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Long exposures with the D3100

edited March 2012 Posted in » Nikon D3100 Forum
Hi Folks, I've read that if you lock the mirror you can eliminate the chance of camera shake for long exposers. I thought I would try the mirror lock up function on my Nikon D3100, but I could not able to figure it out how to do it. Checked the user manual it only gives information on mirror lock for checking and cleaning the senor. Is there any way to do mirror lock. Thanks!

Comments

  • edited March 2012
    The Live view switch locks the mirror up. Use live view ie. the screen instead of the viewfinder for long exposures and you will avoid mirror slap vibrations.
  • edited January 2014
    Hi. I'm thinking of purchasing a D5300 or D3300 for landscape photography. I would sometimes take it on multi-day tramps (hikes) along with a compact tripod. The D3300 appeals as it is cheaper and I do not care for the articulating LCD screen that the D5300 has, but I do value mirror lockup as a feature. I would use mirror lockup virtually all the time, which the D5300 is specified as having and the D3300 as not having. I realize I may get this in Live View, but I do not think I would want to be in Live View all the time (I do not know. I am unfamiliar with Live View on a DSLR) and I may find the LCD screen hard to see when outdoors. The sales assistant I spoke to said I would get mirror lockup functionality on the D3300 with a certain brand and model of a corded remote control using the bulb mode. If this is so, is this usable for both short and long duration exposures? Is it easy to employ bulb mode?
    Thank you for considering my question.
  • edited January 2014
    Bulb Mode is for exposure times greater than 30 seconds. You don't have to worry too much about the slight vibration of the mirror as it will only be a second or two. In fact, somebody can pass in front of the camera on a long exposure and you won't even see them on the image.
    It is very rarely you will need bulb mode unless you are taking low light photos and for this you definitely need a tripod.
    You have more chance of a blurred image by holding the camera on a slow shutter speed from 1/30 of a second than worrying about mirror lock up.
    If you are taking landscape images then you will be using a reasonably fast shutter speed like 1/60 and shorter so the mirror up is redundant. You might want to try setting the shutter on a 2 second delay to give to time to take your hand off the camera after squeezing the shutter button. Note I said squeeze and not press.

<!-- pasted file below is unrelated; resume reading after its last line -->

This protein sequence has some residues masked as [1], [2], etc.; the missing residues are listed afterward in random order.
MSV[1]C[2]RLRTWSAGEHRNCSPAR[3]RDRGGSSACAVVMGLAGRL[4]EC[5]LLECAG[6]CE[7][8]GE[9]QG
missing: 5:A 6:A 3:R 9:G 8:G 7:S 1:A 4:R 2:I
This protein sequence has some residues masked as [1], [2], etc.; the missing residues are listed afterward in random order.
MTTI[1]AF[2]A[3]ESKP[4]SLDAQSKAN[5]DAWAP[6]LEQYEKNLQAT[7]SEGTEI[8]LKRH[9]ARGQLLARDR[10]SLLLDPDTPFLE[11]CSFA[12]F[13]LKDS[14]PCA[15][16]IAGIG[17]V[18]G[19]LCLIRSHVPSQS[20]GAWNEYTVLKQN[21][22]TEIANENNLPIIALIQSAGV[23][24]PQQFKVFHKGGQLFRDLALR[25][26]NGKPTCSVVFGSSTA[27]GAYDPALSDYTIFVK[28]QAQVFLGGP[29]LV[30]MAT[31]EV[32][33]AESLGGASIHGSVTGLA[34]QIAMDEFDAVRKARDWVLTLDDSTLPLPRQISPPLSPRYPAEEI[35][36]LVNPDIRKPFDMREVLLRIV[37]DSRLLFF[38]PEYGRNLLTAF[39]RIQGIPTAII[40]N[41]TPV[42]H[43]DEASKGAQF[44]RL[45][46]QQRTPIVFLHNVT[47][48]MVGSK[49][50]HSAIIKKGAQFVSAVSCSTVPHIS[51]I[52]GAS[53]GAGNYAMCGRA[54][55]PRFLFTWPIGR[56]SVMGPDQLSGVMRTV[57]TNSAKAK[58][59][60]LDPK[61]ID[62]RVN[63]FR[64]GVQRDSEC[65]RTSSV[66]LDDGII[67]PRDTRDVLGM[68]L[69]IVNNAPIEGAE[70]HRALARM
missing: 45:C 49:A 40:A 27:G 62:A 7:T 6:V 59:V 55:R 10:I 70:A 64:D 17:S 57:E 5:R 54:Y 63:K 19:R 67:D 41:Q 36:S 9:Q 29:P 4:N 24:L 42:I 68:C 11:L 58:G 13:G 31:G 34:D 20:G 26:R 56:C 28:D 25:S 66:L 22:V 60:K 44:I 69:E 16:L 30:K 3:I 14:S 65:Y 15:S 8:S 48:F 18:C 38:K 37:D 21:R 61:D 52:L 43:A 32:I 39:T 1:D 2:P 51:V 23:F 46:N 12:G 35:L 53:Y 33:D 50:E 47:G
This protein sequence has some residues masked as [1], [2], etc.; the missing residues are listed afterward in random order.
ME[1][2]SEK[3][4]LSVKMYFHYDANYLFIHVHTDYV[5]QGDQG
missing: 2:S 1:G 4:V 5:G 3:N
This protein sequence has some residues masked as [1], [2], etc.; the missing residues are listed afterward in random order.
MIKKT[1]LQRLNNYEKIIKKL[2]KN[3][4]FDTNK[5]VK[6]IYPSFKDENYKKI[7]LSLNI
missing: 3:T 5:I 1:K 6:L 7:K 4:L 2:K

I have taken images at 1 second hand held and when projected on the computer screen are not blurred, but I had to cramp up, hold my breath a couple of seconds and it worked. Try pushing up against a tree , building or wall while taking the image to stop movement. You will be surprised how long a second is when taking a photo.

    Be aware of what sales people tell you, they are there to sell boxes and tell you what you expect to hear, not know, about a product (this goes for anything not just cameras).
    Using live view really hammers the battery.

    The articulated screen is another weak point on cameras and so easy to catch and damage.

    Any way, good luck and keep trying.
  • edited January 2014
    Thank you very much, bluestar. Yes I expect to be buying and using a compact tripod. I want to be able to print some sharp and quite large landscape images and I'm prepared to do what I can to maximize the likelihood of sharp images. My conclusion is, I have to buy the D5300 for its MLU. I hope its articulating screen does not prove to be damage-prone.
    I might also prefer the wireless remote instead of the corded.
    Cheers.
  • edited June 2015
    Hi people. Mirror lock up is to remove the vibrations of mirror rising before you take the photo. I mean, you lock the mirror up, and then the curtain will open to take the picture. You do this to prevent vibrations when using shutter speed of about 1/50 up to 1/5 (for lower speed it has not sense). Using Live View will rise the mirror, but it will go down right before taking the photo.

    Using bulb mode is also useless because the mirror locks up at the same moment you take the photo.

    Hope this helps you.
  • edited June 2015
    If the mirror descends, it blocks the sensor. In Live View the mirror goes up and stays up. The shutter goes through its dance (shuts, opens for the exposure, shuts to end the exposure, then opens again), but the mirror stays up until you either power off or go out of live view. You can confirm this by taking off the lens, setting it into M mode and firing the shutter in live view.

    I do not think there is any other way in which shutter and mirror action are separated enough to make a difference.

    Modern cameras have little issue with mirror slap, but on those occasions where it is absolutely necessary to eliminate it, live view should work.

    I do think it's too bad that recent Nikons have not incorporated shutter delay in their self timer setup, which would satisfy everyone. Some cameras (not our DX Nikons, alas) are arranged so that when you use the self timer the mirror ascends well before the shutter opens, ensuring that any vibration has ended before the exposure begins.

    For landscapes on a tripod, I doubt there would be an issue, but the battery intensity of live view would not be too severe if one did the composing in viewfinder mode, then switched to live view for only long enough to take the shot.

    While there are plenty of good reasons for buying the best model of DSLR you can afford, I would not count the D3xxx's mirror slap as a severe enough reason by itself.
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